White clumps decorate the basses of blades of dried grass. Sometimes I passed them wondering if they were trash.
They’re not. They’re one of nature’s glorious temporary sculptures.
The weather channel calls them “rare and ellusive” in spite of just how many I’ve seen this winter near my Loudon Home. Delicate, spiraling, often with the texture of cotton candy but made of stringy ice. The water from the stems of plans leaks out, then freezes. If you’re in Tennessee or nearby right now, look for them.
Imagine the spray of Ramsey Cascades on your face, hot from hiking in the summer. Imagine the water hitting the dark rocks in the tallest waterfall Great Smoky Mountains National Park has to offer before falling into a pool and a creek flowing down below.
I hope you did a good job imagining that. Because I don’t have a single photograph of it from my trip August 6 this year.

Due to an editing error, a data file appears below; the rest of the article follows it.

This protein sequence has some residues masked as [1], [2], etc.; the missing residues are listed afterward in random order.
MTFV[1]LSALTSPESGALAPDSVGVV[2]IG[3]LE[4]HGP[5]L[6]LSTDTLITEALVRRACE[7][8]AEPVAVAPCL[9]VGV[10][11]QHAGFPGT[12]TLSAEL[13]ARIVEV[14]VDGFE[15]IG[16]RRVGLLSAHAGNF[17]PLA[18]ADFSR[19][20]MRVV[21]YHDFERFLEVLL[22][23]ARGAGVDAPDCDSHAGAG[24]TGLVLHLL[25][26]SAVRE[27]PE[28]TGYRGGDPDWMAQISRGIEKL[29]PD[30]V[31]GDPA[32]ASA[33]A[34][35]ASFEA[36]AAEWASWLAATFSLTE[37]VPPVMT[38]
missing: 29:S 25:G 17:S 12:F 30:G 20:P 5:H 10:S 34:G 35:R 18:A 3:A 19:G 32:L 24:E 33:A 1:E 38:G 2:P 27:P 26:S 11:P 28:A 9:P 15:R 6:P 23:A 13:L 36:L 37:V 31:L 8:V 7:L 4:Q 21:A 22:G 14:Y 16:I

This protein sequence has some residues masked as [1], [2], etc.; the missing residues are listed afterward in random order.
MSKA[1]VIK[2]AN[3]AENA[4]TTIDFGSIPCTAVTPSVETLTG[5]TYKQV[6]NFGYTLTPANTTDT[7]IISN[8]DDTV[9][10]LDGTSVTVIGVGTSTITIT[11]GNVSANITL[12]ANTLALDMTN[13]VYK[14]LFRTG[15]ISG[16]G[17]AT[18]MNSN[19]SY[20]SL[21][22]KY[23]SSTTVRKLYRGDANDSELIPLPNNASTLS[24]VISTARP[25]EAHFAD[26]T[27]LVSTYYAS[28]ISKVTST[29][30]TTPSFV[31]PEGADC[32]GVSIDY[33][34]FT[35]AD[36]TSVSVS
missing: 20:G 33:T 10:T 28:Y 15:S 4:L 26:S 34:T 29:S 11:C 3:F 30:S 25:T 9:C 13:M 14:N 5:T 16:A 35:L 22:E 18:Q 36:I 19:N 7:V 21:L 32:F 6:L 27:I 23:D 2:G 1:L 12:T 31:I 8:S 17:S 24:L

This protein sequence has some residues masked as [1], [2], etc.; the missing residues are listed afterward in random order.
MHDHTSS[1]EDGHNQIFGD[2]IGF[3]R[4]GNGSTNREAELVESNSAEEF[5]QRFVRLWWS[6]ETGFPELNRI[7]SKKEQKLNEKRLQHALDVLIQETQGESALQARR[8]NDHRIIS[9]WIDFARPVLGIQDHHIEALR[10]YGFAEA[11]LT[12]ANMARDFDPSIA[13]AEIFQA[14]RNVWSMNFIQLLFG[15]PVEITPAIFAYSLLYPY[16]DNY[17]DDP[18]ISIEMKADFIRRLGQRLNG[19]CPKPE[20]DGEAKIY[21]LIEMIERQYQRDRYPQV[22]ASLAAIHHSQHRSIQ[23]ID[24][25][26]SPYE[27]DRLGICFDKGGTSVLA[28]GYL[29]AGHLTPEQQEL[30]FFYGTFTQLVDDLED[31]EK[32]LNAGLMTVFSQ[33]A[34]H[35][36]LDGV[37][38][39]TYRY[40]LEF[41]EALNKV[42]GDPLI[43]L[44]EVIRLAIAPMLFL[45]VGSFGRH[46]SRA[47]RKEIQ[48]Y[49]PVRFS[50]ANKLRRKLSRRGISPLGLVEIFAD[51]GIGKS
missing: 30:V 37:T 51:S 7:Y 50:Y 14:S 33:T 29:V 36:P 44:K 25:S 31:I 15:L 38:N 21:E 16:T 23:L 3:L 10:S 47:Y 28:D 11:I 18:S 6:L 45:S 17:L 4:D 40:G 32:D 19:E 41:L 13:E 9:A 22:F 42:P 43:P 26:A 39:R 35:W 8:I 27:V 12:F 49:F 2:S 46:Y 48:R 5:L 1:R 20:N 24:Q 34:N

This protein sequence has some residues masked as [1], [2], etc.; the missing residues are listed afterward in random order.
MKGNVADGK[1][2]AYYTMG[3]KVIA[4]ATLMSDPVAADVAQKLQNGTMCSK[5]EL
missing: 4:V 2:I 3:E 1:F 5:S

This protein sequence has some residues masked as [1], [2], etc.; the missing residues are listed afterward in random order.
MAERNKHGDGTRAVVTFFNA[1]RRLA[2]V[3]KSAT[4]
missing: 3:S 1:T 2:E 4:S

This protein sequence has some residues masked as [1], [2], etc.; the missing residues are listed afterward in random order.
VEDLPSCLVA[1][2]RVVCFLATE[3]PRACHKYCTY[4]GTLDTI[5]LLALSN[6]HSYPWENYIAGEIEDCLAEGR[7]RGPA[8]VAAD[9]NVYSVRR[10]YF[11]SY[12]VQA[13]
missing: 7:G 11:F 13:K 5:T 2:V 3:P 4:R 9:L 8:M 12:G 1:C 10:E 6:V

A combination of wanting to shoot videos along the way, which still need editing, and my phone GPS draining itself led me to have my phone completely dead by the time I got there. Sorry. There’s probably far more professional shots of it you can look at. Like the ones on this page. But as with anything else, it’s nothing like being there anyway.
The waterfall is the highest waterfall accessible by trail in Great Smoky Mountains National Park. While it’s not the tallest in East Tennessee (Fall Creek Falls) and especially not the United States (a quick web search shows that to be disputed but probably in Hawaii), it doesn’t matter what records it sets or doesn’t set when sitting in front of it. Watching, listening, and feeling the waterfall was worth the thirsty August walk.